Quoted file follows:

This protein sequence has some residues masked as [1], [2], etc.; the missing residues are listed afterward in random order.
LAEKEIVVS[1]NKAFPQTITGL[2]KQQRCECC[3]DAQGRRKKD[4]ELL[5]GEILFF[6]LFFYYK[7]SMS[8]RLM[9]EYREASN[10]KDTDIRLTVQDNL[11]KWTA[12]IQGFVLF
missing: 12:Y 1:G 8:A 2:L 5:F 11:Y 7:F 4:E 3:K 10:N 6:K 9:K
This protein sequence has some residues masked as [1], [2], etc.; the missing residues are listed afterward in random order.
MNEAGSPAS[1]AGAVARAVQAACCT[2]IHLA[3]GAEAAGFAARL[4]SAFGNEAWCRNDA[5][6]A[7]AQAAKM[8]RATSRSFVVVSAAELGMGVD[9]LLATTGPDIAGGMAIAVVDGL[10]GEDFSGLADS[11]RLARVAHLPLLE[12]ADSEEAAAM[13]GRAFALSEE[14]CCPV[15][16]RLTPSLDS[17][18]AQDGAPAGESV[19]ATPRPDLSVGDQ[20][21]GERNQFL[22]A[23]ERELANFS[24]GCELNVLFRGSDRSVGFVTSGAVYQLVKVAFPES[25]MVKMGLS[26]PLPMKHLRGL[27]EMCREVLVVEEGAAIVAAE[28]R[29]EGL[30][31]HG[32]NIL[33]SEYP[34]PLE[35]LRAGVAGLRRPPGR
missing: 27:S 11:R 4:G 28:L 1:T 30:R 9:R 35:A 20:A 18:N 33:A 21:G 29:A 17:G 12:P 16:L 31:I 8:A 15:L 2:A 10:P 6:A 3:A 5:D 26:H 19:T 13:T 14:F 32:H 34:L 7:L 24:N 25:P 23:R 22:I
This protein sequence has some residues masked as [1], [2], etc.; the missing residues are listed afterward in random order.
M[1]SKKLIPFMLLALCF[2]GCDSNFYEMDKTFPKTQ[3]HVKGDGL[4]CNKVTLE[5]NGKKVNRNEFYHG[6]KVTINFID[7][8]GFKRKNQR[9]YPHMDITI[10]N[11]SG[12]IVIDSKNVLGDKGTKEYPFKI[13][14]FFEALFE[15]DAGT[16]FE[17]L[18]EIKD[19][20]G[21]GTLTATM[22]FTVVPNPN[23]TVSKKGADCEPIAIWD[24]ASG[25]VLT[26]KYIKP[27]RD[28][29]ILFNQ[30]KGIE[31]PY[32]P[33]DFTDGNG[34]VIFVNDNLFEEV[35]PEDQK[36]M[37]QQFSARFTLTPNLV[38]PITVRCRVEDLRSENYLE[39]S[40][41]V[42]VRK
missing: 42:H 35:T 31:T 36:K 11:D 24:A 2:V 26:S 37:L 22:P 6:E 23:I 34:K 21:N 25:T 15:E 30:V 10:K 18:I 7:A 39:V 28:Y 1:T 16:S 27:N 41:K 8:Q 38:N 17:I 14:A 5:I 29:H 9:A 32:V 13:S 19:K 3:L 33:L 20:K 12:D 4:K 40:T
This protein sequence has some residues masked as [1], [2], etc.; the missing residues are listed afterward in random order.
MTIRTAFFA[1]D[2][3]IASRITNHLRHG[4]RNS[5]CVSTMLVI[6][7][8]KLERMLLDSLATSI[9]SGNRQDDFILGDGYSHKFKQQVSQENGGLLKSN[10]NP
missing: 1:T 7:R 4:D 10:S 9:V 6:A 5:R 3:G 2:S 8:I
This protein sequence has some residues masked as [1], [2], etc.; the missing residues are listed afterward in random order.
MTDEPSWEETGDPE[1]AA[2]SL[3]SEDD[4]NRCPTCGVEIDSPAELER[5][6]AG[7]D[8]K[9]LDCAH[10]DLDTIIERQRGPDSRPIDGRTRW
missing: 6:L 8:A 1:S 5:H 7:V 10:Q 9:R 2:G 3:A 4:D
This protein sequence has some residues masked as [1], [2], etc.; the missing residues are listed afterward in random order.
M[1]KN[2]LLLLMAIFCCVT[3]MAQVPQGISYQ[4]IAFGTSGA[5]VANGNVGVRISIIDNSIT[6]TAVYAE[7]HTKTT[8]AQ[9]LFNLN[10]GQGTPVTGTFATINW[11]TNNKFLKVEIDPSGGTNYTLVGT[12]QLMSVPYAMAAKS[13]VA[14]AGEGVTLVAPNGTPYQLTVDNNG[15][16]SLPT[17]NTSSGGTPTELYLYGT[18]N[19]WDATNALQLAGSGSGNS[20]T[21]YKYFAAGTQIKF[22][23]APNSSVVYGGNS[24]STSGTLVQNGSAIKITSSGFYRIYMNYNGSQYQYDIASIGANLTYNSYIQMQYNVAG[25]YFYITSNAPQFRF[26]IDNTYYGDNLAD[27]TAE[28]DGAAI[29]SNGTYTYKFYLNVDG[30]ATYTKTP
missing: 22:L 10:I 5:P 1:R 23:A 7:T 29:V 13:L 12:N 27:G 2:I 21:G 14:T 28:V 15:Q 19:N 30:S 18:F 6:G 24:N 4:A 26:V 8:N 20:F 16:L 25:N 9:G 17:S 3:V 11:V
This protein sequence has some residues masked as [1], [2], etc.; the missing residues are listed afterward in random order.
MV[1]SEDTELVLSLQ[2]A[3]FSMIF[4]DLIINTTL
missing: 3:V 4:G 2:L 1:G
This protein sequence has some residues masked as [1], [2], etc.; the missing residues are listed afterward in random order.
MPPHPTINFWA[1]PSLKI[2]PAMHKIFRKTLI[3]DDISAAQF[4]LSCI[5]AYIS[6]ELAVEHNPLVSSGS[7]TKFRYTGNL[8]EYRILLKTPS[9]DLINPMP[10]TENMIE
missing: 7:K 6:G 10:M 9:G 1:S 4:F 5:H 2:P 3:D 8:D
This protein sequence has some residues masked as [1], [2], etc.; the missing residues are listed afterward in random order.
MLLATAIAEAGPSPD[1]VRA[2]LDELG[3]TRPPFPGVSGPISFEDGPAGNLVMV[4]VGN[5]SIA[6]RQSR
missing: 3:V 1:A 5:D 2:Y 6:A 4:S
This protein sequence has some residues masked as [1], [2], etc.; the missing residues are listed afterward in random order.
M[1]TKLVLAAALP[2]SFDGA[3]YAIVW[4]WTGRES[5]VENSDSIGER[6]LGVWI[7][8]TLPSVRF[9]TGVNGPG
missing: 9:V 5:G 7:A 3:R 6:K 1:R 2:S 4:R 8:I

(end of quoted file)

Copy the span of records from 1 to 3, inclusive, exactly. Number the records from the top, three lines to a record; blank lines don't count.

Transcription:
This protein sequence has some residues masked as [1], [2], etc.; the missing residues are listed afterward in random order.
LAEKEIVVS[1]NKAFPQTITGL[2]KQQRCECC[3]DAQGRRKKD[4]ELL[5]GEILFF[6]LFFYYK[7]SMS[8]RLM[9]EYREASN[10]KDTDIRLTVQDNL[11]KWTA[12]IQGFVLF
missing: 12:Y 1:G 8:A 2:L 5:F 11:Y 7:F 4:E 3:K 10:N 6:K 9:K
This protein sequence has some residues masked as [1], [2], etc.; the missing residues are listed afterward in random order.
MNEAGSPAS[1]AGAVARAVQAACCT[2]IHLA[3]GAEAAGFAARL[4]SAFGNEAWCRNDA[5][6]A[7]AQAAKM[8]RATSRSFVVVSAAELGMGVD[9]LLATTGPDIAGGMAIAVVDGL[10]GEDFSGLADS[11]RLARVAHLPLLE[12]ADSEEAAAM[13]GRAFALSEE[14]CCPV[15][16]RLTPSLDS[17][18]AQDGAPAGESV[19]ATPRPDLSVGDQ[20][21]GERNQFL[22]A[23]ERELANFS[24]GCELNVLFRGSDRSVGFVTSGAVYQLVKVAFPES[25]MVKMGLS[26]PLPMKHLRGL[27]EMCREVLVVEEGAAIVAAE[28]R[29]EGL[30][31]HG[32]NIL[33]SEYP[34]PLE[35]LRAGVAGLRRPPGR
missing: 27:S 11:R 4:G 28:L 1:T 30:R 9:R 35:A 20:A 18:N 33:A 21:G 29:A 17:G 12:P 16:L 31:I 8:A 15:L 2:A 10:P 6:A 3:A 5:D 26:H 19:T 13:T 14:F 32:H 34:L 7:L 24:N 25:P 23:R 22:I
This protein sequence has some residues masked as [1], [2], etc.; the missing residues are listed afterward in random order.
M[1]SKKLIPFMLLALCF[2]GCDSNFYEMDKTFPKTQ[3]HVKGDGL[4]CNKVTLE[5]NGKKVNRNEFYHG[6]KVTINFID[7][8]GFKRKNQR[9]YPHMDITI[10]N[11]SG[12]IVIDSKNVLGDKGTKEYPFKI[13][14]FFEALFE[15]DAGT[16]FE[17]L[18]EIKD[19][20]G[21]GTLTATM[22]FTVVPNPN[23]TVSKKGADCEPIAIWD[24]ASG[25]VLT[26]KYIKP[27]RD[28][29]ILFNQ[30]KGIE[31]PY[32]P[33]DFTDGNG[34]VIFVNDNLFEEV[35]PEDQK[36]M[37]QQFSARFTLTPNLV[38]PITVRCRVEDLRSENYLE[39]S[40][41]V[42]VRK
missing: 42:H 35:T 31:T 36:K 11:D 24:A 2:V 26:S 37:L 22:P 6:E 23:I 34:K 21:N 25:T 15:E 30:V 10:K 18:I 7:A 39:V 28:Y 1:T 16:S 27:N 41:K 8:Q 38:N 17:I 14:A 5:I 29:H 9:A 32:V 13:S 19:K 3:L 33:L 20:K 12:D 4:K 40:T